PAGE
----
The number of older people is increasing and more of them are wanting to live at home for longer. They want food which tastes and smells good and looks delicious – and they want to eat in the company of others.

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Wenche Aale Hægermark  

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Nofima released its first digital report on 25 August. This dealt with how the everyday diets of elderly people living at home would look in 2030, and the opportunities for innovation that this creates.

Important findings

Important issues for the elderly include social networks, making their own choices about what they would like to eat and chatting with others. What worries them most is loneliness and not being able to manage their own everyday lives.

“One of the key findings in our report is that both young and elderly people want to eat the same dishes as those that they prefer and preferred when they were young. If you appreciate sushi today, you will also appreciate it when you become older,” says Ida Synnøve Grini, Senior Nutrtion Advisor Food, Health, Innovation and Consumerat Nofima.

26 future stories, five future images and three age groups

Ida Synnøve and her Nofima colleagues Astrid Nilsson and Antje Gonera are behind this report entitled Everyday Diets for Elderly People Living at Home in 2030 – A User- centred Approach to Creating Windows of Opportunity.

They have carried out different focus groups with people in the following age groups: 20-30, 55-67 and 67-84. The member of these age groups then participated in innovation meetings at which 26 different future stories were discussed.

We provide five future images which can be used as starting point for innovation. One example of a future image,  which all three groups regarded as being important and likely to happen in 2030 is: “Lunch will become the new meeting place for many elderly people and will replace supper at home on one or more days per week”. While the future story “Robots which prepare food and keep the elderly company during meals will be common” was not regarded as being neither important nor likely in 2030.

Innovation opportunities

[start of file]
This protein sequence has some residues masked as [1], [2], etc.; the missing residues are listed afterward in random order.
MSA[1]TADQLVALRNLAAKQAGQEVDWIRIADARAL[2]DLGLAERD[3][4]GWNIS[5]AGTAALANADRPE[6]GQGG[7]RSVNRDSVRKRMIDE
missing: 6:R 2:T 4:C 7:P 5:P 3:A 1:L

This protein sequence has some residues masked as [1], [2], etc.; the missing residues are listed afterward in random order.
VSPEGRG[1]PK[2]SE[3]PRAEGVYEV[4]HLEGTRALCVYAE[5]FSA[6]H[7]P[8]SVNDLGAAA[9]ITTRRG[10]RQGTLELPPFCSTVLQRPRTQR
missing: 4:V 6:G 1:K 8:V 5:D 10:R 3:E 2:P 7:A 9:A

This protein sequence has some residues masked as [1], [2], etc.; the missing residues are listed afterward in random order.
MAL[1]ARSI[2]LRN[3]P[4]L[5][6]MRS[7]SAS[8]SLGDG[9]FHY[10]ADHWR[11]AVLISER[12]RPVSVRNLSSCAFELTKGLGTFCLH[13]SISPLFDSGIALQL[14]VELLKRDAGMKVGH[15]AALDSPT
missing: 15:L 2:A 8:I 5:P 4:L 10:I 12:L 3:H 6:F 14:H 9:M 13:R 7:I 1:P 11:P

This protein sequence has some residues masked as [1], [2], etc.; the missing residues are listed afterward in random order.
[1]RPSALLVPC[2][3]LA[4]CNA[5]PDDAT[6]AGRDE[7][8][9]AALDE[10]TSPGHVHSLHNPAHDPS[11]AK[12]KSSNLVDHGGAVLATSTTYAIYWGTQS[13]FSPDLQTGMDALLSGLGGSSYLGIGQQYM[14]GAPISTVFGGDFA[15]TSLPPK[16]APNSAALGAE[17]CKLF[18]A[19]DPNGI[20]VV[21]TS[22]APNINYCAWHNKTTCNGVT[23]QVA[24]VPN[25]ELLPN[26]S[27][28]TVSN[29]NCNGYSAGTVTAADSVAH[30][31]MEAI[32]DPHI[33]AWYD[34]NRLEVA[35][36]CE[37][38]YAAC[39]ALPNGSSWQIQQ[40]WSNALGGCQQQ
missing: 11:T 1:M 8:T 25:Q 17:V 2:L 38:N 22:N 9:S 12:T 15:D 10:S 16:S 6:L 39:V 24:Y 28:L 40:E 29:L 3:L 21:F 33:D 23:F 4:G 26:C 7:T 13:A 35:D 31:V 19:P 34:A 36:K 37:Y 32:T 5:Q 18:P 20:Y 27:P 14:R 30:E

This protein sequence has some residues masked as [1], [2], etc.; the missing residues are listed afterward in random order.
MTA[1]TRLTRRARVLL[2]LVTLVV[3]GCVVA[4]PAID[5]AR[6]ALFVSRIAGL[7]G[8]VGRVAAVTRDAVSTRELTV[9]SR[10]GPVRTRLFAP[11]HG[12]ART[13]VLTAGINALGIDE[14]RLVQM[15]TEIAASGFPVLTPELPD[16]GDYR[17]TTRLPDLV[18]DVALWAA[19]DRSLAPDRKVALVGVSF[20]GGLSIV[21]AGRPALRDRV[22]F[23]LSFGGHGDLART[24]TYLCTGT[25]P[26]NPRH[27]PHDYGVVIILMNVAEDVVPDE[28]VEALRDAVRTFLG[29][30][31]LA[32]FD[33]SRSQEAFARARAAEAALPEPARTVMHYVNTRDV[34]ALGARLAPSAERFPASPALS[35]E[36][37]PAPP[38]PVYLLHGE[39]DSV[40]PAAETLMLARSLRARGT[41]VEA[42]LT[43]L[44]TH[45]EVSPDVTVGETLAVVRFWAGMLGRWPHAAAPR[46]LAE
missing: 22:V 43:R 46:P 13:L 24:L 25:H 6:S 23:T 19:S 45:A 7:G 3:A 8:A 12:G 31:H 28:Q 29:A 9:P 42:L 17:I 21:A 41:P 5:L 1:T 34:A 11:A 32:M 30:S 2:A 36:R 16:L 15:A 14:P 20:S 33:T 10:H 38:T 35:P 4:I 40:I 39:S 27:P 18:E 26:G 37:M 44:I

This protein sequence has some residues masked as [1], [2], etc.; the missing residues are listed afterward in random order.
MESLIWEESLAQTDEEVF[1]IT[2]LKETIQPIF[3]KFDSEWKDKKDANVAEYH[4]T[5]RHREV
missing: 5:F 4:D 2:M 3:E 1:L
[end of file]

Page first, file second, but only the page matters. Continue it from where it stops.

“We used the approach and tools of the Design-Thinking method and combined various methods derived from consumer research, nutrition, innovation and strategy in order to create a good, user-friendly picture of the needs, concerns and wishes of the elderly,” says Ida Synnøve.

The results of these discussions about future scenarios have led to five so-called windows of opportunity where both the business and public sectors can find innovation opportunities:

  • What will be on our plates in 2030?
  • How will food reach our plates in 2030?
  • Where and how will we eat our meals in 2030?
  • Communications and help in 2030
  • Sustainability in 2030

What will be on our plates in 2030?

Older people will not see any radical changes on their plate. Even if there are major technological advances, most people believe that we will still have traditional formats and familiar dishes. Older adults  does not want to take pills or have injections. They want to enjoy their food and enjoy how it smells, taste, and looks.

Manufacturers will increasingly adapt food to suit individuals and customised food will be able to both satisfy individual requirements and be linked to enjoyment and preserving health.

How will food reach our plates in 2030?

Going to the shops will still be an important social occasion for many older people. Personal help in the shops will contribute towards adapting individual diets. At the same time an increasing number of delivery services will be established, including services and food adapted to suit individual requirements.

Many elderly people have complained about and are tiered of  unappetising municipal meals. The municipalities have taken this on board. In 2030 municipal schemes will ensure the delivery of high-quality food and a real feast once a month.

Where and how will we eat our meals in 2030?

Going out to meet others and possibly having something to eat received a high score. Social lunches scored high, and young pensioners will transfer eating canteen lunches at work to eating lunch at a café because they feel too young to visit an old people’s home.

In 2030 physical meetings and digital meeting places will be alternated. Maybe it will be just as natural to meet on a digital platform as to meet up in person, or maybe elderly people will arrange physical meals via a digital platform.

Communications and help in 2030

Digital solutions will have even more users, and more elderly people will have a better understanding of new technology. Smart homes will be important for their safety, and elderly people will be able to manage at home for longer.

Smart fridges will be the norm, ensuring that they do not purchase too much and notifying them when their food is approaching its sell-by date. On the other hand, they will not be helped by robots.

Sustainability in 2030

In 2030, sustainability will be important for what we have on our plates and will have an impact on where our food comes from. New sources of protein will have a higher share of the market among the younger ranks of the older adults , but will not be an established element in the everyday diets of those who are the oldest.

Research facts

The research presented in the report is funded by the Foundation for Research Levies on Agricultural Products (FFL) and is part of Nofima’s strategic InnoFood and SunnMat research programmes.

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